/* this is the last to execute (parse tree is completely built)  before I free the memory this is where the segfault happens */
    
    int ex(nodeType *p) {
            int lbl1, lbl2;
            char cmd[50];
            char jmpCmd[5];
            int inc;
            int val;
            if (!p) return 0;
            switch(p->type) {
            case intType :
                    sprintf(cmd, "\tli $t%d, %d", p->reg,p->num.ival);
                    add_cmd(cmd);
                    break;
            case symType :
                    if (p->id.type == intType) {
                            sprintf(cmd, "\tlw $t%d, %s", p->reg, p->id.name);
                            add_cmd(cmd);
                    }
                    break;
            case opType :
                    val = (p->op.value == IF) ? 0 : 1;
                    switch (p->op.oprs[val]->op.value) {
                            case LT : sprintf(jmpCmd, "bge"); break;
                            case LTE: sprintf(jmpCmd, "bgt"); break;
                            case GT : sprintf(jmpCmd, "ble"); break;
                            case GTE: sprintf(jmpCmd, "blt"); break;
                            case EQL: sprintf(jmpCmd, "bneq"); break;
                            case NOTEQL: sprintf(jmpCmd, "beq"); break;
                    }
                    switch(p->op.value) {
                            case FOR :
                                    sprintf(cmd, "_LFOR%03d:", lbl1 = lblcnt++);
                                    add_cmd(cmd);
                                    sprintf(cmd, "\tli $t4, %d", p->op.oprs[1]->num.ival);
                                    add_cmd(cmd);
                                    sprintf(cmd, "\tsw $t4, %s", p->op.oprs[0]->id.name);
                                    add_cmd(cmd);
                                    sprintf(cmd, "\tli $s1, %d", p->op.oprs[2]->num.ival);
                                    add_cmd(cmd);
                                    sprintf(cmd, "\tlw $s0, %s", p->op.oprs[0]->id.name);
                                    add_cmd(cmd);
                                    sprintf(cmd, "\tbgt $s0, $s1, _EFOR%03d", lbl2 = lblcnt++);
                                    add_cmd(cmd);
                                    ex(p->op.oprs[3]);
                                    inc = (p->op.nops == 5) ? p->op.oprs[4]->num.ival : 1;
                                    sprintf(cmd, "\tli $t5, %d", inc);
                                    add_cmd(cmd);
                                    sprintf(cmd, "\tlw $s0, %s", p->op.oprs[0]->id.name);
                                    add_cmd(cmd);
                                    sprintf(cmd, "\tadd $s2, $s0, $t5");
                                    add_cmd(cmd);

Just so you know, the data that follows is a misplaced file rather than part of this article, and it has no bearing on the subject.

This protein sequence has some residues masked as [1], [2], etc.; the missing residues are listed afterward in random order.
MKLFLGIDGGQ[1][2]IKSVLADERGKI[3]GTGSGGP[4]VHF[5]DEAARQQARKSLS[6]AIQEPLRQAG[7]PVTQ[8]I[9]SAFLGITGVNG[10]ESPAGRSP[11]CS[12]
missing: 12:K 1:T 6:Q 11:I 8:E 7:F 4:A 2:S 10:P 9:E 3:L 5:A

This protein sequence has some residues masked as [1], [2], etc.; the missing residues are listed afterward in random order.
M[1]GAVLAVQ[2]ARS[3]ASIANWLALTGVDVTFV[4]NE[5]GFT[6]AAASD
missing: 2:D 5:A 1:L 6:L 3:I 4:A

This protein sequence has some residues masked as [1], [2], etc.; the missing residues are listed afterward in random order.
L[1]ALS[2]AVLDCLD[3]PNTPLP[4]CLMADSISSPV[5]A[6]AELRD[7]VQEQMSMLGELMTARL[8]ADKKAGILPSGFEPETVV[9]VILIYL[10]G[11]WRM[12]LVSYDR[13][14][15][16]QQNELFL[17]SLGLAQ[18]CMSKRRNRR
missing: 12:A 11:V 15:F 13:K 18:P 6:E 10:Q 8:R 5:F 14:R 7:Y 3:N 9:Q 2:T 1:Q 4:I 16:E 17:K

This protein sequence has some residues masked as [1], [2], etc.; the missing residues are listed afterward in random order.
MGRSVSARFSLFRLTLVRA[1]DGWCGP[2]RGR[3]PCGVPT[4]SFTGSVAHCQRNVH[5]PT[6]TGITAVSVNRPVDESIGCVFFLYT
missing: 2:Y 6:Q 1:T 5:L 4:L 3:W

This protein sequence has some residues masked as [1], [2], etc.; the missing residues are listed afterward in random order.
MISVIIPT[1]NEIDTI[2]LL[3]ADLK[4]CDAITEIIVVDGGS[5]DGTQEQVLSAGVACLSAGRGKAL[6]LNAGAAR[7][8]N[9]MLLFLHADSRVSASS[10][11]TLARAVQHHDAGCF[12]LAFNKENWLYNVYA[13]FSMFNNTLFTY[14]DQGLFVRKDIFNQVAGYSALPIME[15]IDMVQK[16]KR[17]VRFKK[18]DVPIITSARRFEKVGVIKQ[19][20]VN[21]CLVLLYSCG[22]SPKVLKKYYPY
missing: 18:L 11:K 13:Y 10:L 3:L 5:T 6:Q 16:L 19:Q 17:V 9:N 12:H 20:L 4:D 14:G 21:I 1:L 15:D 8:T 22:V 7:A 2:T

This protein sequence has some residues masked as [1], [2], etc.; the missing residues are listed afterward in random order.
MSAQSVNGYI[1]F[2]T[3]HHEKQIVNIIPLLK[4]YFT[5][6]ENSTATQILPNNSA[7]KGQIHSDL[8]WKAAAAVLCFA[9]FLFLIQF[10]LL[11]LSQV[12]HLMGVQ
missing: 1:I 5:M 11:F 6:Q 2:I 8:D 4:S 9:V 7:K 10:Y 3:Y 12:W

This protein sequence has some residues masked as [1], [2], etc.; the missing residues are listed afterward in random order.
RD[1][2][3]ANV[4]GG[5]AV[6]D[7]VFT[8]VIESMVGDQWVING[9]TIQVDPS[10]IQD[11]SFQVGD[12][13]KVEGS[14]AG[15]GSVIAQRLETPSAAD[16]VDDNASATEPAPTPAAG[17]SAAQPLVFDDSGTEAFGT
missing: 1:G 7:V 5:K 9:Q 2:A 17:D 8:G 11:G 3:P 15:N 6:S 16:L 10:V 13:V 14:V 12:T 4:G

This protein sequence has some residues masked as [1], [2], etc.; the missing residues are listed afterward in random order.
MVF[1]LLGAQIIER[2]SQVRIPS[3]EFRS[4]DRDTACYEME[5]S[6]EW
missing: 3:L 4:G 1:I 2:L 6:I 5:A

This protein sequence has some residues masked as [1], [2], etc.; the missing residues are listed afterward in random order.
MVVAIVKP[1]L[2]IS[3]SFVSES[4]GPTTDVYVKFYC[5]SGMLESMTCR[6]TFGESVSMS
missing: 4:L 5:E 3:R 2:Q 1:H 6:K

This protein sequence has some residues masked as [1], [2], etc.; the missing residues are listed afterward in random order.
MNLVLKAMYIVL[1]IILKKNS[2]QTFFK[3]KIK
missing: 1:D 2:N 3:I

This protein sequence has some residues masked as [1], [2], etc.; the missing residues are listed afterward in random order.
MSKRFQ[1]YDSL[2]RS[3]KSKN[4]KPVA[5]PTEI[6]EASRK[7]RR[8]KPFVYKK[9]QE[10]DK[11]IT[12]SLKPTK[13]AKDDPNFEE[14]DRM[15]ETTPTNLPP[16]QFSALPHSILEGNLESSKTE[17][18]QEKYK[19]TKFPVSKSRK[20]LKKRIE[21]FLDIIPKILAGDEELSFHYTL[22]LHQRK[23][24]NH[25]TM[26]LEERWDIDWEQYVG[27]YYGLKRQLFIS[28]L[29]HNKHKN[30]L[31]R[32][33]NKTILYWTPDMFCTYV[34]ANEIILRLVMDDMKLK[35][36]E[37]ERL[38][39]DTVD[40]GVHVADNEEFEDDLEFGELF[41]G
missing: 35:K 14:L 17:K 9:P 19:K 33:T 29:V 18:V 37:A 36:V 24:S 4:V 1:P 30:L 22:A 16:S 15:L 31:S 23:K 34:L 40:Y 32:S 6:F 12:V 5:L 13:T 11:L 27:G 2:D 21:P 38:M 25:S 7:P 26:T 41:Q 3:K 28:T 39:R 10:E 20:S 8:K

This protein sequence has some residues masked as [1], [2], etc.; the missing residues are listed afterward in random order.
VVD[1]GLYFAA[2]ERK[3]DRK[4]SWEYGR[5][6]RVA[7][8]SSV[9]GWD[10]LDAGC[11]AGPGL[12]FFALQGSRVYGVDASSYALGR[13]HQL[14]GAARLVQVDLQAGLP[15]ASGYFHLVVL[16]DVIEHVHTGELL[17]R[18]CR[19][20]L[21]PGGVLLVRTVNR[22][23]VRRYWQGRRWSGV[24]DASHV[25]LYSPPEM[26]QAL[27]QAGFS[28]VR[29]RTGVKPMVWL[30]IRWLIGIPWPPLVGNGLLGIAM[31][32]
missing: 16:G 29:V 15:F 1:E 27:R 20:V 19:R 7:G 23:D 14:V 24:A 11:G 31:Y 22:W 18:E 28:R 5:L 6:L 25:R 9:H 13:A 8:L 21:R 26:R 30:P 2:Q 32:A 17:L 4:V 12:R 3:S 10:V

sprintf(cmd, "\tsw $s2, %s", p->op.oprs[0]->id.name);
                                    add_cmd(cmd);
                                    sprintf(cmd, "\tble $s2, $s1 _LFOR%03d", lbl1);
                                    add_cmd(cmd);
                                    sprintf(cmd, "_EFOR%03d:", lbl2);
                                    add_cmd(cmd);
                                    break;
                            case REPEAT :
                                    sprintf(cmd, "_LR%03d:", lbl1 = lblcnt++);
                                    add_cmd(cmd);
                                    ex(p->op.oprs[0]);
                                    ex(p->op.oprs[1]);
                                    sprintf(cmd, "\t%s $t2, $t3, _LR%03d", jmpCmd, lbl1);
                                    add_cmd(cmd);
                                    break;
                            case IF :
                                    ex(p->op.oprs[0]);
                                    if (p->op.nops == 3) {
                                            sprintf(cmd, "\t%s $t2,$t3,_L%03d", jmpCmd, lbl1 = lblcnt++);
                                            add_cmd(cmd);
                                            ex(p->op.oprs[1]);
                                            sprintf(cmd, "\tj _L%03d", lbl2 = lblcnt++);
                                            add_cmd(cmd);
                                            sprintf(cmd, "_L%03d:", lbl1);
                                            add_cmd(cmd);
                                            ex(p->op.oprs[2]);
                                            sprintf(cmd, "_L%03d:", lbl2);
                                            add_cmd(cmd);
                                    } else {
                                            sprintf(cmd, "\t%s L%03d $t2 $t3", jmpCmd, lbl1 = lblcnt++);
                                            add_cmd(cmd);
                                            ex(p->op.oprs[1]);
                                            sprintf(cmd, "L%03d:", lbl1);
                                            add_cmd(cmd);
                                    }
                                    break;
                            case ASSIGNMNT :
                                    p->op.oprs[1]->reg=0;
                                    ex(p->op.oprs[1]);
                                    sprintf(cmd, "\tsw $t0, %s",  p->op.oprs[0]->id.name);
                                    add_cmd(cmd);
                                    break;
                            default :
                                    if (p->op.value < 100) {                         //math expressions
                                            p->op.oprs[0]->reg=1;
                                            p->op.oprs[1]->reg=2;
                                    } else {                                        //relational expressions
                                            p->op.oprs[0]->reg=2;
                                            p->op.oprs[1]->reg=3;
                                    }